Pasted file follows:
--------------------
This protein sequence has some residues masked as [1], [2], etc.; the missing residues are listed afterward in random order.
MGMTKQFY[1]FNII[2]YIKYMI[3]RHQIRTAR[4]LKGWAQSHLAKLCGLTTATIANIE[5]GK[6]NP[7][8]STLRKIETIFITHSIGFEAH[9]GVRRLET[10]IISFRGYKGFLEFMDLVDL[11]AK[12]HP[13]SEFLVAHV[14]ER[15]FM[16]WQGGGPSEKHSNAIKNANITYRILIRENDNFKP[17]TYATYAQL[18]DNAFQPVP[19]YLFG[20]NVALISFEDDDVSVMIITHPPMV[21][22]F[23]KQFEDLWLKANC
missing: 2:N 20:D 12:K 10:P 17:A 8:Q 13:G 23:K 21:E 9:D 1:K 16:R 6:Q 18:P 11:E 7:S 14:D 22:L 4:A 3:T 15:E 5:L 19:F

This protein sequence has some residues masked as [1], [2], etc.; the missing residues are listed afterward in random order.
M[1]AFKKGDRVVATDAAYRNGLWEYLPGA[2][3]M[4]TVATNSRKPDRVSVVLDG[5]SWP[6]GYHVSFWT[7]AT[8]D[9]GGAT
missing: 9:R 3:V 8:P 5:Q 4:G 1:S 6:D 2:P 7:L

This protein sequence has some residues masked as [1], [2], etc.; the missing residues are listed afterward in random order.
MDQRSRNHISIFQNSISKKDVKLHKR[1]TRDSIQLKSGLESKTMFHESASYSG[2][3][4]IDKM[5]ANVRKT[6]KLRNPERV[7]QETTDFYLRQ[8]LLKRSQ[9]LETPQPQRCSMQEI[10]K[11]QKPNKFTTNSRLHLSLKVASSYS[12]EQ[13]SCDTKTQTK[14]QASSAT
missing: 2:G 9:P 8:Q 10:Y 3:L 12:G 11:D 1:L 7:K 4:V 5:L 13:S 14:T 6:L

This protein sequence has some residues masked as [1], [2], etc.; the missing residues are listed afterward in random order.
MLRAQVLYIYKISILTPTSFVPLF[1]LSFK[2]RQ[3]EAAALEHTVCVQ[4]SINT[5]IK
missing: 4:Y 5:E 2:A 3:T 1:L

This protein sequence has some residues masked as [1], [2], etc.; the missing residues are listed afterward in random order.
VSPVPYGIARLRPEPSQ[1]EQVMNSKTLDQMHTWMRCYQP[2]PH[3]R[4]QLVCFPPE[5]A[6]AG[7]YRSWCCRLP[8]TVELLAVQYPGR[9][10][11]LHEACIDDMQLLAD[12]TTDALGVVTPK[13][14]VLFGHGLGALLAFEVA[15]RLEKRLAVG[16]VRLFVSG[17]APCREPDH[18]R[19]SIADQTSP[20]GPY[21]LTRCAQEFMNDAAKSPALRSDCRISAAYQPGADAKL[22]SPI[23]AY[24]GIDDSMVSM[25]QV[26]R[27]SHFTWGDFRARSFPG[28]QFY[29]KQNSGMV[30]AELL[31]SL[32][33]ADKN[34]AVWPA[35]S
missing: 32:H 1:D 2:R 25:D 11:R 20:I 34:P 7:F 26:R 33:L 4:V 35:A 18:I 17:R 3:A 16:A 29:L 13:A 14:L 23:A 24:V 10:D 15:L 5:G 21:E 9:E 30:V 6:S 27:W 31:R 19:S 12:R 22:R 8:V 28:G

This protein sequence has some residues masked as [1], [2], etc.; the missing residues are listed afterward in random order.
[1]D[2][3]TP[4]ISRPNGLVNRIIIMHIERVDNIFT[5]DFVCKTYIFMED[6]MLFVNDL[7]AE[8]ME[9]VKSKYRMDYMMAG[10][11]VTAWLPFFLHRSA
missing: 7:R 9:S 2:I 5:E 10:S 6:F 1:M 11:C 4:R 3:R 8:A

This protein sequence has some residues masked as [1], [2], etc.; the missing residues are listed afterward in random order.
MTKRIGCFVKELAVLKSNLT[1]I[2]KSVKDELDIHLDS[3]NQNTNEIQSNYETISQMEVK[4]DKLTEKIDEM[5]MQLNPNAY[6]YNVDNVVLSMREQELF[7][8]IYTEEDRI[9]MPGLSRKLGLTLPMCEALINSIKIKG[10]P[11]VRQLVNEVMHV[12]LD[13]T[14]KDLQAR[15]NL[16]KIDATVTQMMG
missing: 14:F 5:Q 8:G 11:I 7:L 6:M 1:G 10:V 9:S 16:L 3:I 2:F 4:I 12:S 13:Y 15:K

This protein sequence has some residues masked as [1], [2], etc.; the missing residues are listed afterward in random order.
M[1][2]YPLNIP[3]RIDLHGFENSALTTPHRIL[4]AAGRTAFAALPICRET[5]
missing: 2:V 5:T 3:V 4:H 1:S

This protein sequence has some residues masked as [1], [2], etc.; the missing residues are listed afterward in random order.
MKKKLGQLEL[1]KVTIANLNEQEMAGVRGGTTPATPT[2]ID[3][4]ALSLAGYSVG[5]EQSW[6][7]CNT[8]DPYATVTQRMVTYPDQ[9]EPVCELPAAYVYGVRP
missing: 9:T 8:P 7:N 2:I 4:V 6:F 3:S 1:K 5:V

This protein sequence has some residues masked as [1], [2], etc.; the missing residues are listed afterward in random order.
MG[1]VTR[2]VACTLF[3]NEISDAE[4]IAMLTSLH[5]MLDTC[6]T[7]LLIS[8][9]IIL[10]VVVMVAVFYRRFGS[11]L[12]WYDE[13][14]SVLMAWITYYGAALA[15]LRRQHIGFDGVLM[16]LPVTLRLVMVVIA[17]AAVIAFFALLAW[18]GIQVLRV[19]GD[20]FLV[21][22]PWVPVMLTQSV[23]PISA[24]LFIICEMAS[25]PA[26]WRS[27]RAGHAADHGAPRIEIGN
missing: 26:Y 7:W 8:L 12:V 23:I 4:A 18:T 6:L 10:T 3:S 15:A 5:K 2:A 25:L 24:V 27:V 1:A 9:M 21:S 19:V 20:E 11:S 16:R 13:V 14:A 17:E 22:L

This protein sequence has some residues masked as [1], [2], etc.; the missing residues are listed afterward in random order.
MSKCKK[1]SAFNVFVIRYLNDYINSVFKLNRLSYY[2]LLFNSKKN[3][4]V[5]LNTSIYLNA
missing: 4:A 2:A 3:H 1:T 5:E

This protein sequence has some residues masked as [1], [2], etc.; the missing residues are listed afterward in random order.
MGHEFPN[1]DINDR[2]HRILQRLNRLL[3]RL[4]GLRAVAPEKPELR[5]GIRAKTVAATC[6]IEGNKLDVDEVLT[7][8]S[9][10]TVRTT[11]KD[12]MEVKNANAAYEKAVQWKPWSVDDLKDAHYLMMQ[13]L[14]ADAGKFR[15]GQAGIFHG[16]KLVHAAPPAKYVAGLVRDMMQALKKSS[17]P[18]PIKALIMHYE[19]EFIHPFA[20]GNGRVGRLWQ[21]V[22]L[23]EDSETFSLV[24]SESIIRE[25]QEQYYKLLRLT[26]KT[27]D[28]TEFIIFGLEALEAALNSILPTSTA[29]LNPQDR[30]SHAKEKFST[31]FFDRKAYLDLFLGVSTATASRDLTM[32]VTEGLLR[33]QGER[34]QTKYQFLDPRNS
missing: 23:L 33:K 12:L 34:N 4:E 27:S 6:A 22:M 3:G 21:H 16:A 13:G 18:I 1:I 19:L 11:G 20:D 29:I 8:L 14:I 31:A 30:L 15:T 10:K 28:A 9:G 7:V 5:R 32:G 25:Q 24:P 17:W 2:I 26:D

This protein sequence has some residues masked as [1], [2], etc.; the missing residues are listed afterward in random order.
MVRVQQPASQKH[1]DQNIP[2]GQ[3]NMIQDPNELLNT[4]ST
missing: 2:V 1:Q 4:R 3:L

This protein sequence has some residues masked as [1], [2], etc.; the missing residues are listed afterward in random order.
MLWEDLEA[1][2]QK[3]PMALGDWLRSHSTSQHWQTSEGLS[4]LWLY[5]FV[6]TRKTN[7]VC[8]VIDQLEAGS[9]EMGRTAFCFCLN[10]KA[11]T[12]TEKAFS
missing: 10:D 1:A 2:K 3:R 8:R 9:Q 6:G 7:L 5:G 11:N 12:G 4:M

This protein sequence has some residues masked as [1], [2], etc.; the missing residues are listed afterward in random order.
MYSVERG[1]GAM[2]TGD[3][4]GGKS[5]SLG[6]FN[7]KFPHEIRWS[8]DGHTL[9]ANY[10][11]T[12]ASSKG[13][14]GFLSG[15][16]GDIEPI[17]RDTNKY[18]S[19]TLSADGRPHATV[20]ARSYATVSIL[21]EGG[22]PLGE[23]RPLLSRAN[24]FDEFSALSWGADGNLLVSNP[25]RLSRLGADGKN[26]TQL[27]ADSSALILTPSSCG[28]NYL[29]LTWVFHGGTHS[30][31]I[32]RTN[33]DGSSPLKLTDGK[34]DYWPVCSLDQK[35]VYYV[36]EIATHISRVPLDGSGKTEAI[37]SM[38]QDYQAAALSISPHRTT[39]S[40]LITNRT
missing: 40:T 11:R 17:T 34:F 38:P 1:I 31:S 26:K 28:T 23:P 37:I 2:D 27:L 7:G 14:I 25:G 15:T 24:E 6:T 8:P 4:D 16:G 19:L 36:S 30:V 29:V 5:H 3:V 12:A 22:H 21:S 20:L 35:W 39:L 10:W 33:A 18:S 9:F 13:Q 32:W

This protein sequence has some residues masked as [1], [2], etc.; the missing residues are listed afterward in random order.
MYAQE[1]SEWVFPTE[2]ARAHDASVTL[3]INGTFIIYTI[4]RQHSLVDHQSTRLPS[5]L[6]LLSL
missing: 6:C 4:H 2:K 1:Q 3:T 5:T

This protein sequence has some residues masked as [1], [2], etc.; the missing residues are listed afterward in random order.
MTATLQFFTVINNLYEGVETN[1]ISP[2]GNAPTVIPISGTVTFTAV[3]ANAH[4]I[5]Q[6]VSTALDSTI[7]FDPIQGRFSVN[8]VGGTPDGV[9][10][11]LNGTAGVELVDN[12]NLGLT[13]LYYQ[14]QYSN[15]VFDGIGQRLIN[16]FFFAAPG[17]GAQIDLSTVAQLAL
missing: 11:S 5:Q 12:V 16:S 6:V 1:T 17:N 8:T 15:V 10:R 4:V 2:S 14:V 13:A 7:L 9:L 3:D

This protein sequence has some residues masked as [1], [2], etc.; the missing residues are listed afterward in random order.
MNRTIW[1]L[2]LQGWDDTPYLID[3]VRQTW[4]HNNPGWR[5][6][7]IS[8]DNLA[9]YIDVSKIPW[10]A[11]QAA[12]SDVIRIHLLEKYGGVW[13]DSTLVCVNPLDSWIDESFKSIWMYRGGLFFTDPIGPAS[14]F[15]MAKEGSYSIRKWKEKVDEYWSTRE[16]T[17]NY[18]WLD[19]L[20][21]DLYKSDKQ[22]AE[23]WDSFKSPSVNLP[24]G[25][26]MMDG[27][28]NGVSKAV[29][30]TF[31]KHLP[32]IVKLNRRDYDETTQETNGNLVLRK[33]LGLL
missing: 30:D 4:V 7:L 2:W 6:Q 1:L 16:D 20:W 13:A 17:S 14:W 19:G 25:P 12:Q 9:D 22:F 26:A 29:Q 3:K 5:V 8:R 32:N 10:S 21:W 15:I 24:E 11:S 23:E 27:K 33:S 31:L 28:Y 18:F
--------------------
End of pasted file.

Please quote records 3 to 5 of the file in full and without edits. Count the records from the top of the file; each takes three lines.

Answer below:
This protein sequence has some residues masked as [1], [2], etc.; the missing residues are listed afterward in random order.
MDQRSRNHISIFQNSISKKDVKLHKR[1]TRDSIQLKSGLESKTMFHESASYSG[2][3][4]IDKM[5]ANVRKT[6]KLRNPERV[7]QETTDFYLRQ[8]LLKRSQ[9]LETPQPQRCSMQEI[10]K[11]QKPNKFTTNSRLHLSLKVASSYS[12]EQ[13]SCDTKTQTK[14]QASSAT
missing: 2:G 9:P 8:Q 10:Y 3:L 12:G 11:D 1:L 7:K 4:V 5:L 13:S 14:T 6:L

This protein sequence has some residues masked as [1], [2], etc.; the missing residues are listed afterward in random order.
MLRAQVLYIYKISILTPTSFVPLF[1]LSFK[2]RQ[3]EAAALEHTVCVQ[4]SINT[5]IK
missing: 4:Y 5:E 2:A 3:T 1:L

This protein sequence has some residues masked as [1], [2], etc.; the missing residues are listed afterward in random order.
VSPVPYGIARLRPEPSQ[1]EQVMNSKTLDQMHTWMRCYQP[2]PH[3]R[4]QLVCFPPE[5]A[6]AG[7]YRSWCCRLP[8]TVELLAVQYPGR[9][10][11]LHEACIDDMQLLAD[12]TTDALGVVTPK[13][14]VLFGHGLGALLAFEVA[15]RLEKRLAVG[16]VRLFVSG[17]APCREPDH[18]R[19]SIADQTSP[20]GPY[21]LTRCAQEFMNDAAKSPALRSDCRISAAYQPGADAKL[22]SPI[23]AY[24]GIDDSMVSM[25]QV[26]R[27]SHFTWGDFRARSFPG[28]QFY[29]KQNSGMV[30]AELL[31]SL[32][33]ADKN[34]AVWPA[35]S
missing: 32:H 1:D 2:R 25:D 11:R 20:I 34:P 7:F 26:R 33:L 4:V 35:A 18:I 17:R 3:A 16:A 29:L 13:A 14:L 23:A 24:V 10:D 15:L 5:G 21:E 9:E 30:V 6:S 27:W 31:R 19:S 12:R 22:R 8:V 28:G